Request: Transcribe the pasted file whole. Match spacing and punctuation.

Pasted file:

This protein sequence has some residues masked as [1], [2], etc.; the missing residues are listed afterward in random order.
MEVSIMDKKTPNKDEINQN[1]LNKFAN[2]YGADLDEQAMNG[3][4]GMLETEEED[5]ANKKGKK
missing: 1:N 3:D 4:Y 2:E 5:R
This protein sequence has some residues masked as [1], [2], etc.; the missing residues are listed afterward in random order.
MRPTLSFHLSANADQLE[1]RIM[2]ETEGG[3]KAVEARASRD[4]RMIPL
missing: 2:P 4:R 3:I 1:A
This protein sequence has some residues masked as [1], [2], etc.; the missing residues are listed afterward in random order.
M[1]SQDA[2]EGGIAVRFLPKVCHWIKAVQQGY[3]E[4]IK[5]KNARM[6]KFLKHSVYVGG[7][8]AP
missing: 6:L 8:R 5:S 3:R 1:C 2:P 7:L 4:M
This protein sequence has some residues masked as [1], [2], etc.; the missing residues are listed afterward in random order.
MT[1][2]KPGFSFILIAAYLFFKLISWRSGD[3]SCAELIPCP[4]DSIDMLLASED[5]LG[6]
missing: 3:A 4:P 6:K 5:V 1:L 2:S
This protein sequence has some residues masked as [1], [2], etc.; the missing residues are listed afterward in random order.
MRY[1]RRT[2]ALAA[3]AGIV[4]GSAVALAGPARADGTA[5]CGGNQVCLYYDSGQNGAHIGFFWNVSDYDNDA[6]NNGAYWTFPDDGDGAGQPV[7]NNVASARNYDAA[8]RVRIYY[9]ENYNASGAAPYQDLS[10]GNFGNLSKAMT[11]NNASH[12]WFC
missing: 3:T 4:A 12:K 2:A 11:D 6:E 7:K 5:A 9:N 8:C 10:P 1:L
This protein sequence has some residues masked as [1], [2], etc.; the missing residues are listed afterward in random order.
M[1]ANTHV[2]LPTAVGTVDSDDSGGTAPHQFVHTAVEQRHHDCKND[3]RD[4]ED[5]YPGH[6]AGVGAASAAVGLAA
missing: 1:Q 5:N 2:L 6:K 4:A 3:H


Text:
This protein sequence has some residues masked as [1], [2], etc.; the missing residues are listed afterward in random order.
MEVSIMDKKTPNKDEINQN[1]LNKFAN[2]YGADLDEQAMNG[3][4]GMLETEEED[5]ANKKGKK
missing: 1:N 3:D 4:Y 2:E 5:R
This protein sequence has some residues masked as [1], [2], etc.; the missing residues are listed afterward in random order.
MRPTLSFHLSANADQLE[1]RIM[2]ETEGG[3]KAVEARASRD[4]RMIPL
missing: 2:P 4:R 3:I 1:A
This protein sequence has some residues masked as [1], [2], etc.; the missing residues are listed afterward in random order.
M[1]SQDA[2]EGGIAVRFLPKVCHWIKAVQQGY[3]E[4]IK[5]KNARM[6]KFLKHSVYVGG[7][8]AP
missing: 6:L 8:R 5:S 3:R 1:C 2:P 7:L 4:M
This protein sequence has some residues masked as [1], [2], etc.; the missing residues are listed afterward in random order.
MT[1][2]KPGFSFILIAAYLFFKLISWRSGD[3]SCAELIPCP[4]DSIDMLLASED[5]LG[6]
missing: 3:A 4:P 6:K 5:V 1:L 2:S
This protein sequence has some residues masked as [1], [2], etc.; the missing residues are listed afterward in random order.
MRY[1]RRT[2]ALAA[3]AGIV[4]GSAVALAGPARADGTA[5]CGGNQVCLYYDSGQNGAHIGFFWNVSDYDNDA[6]NNGAYWTFPDDGDGAGQPV[7]NNVASARNYDAA[8]RVRIYY[9]ENYNASGAAPYQDLS[10]GNFGNLSKAMT[11]NNASH[12]WFC
missing: 3:T 4:A 12:K 2:A 11:D 6:E 7:K 5:A 9:N 8:C 10:P 1:L
This protein sequence has some residues masked as [1], [2], etc.; the missing residues are listed afterward in random order.
M[1]ANTHV[2]LPTAVGTVDSDDSGGTAPHQFVHTAVEQRHHDCKND[3]RD[4]ED[5]YPGH[6]AGVGAASAAVGLAA
missing: 1:Q 5:N 2:L 6:K 4:A 3:H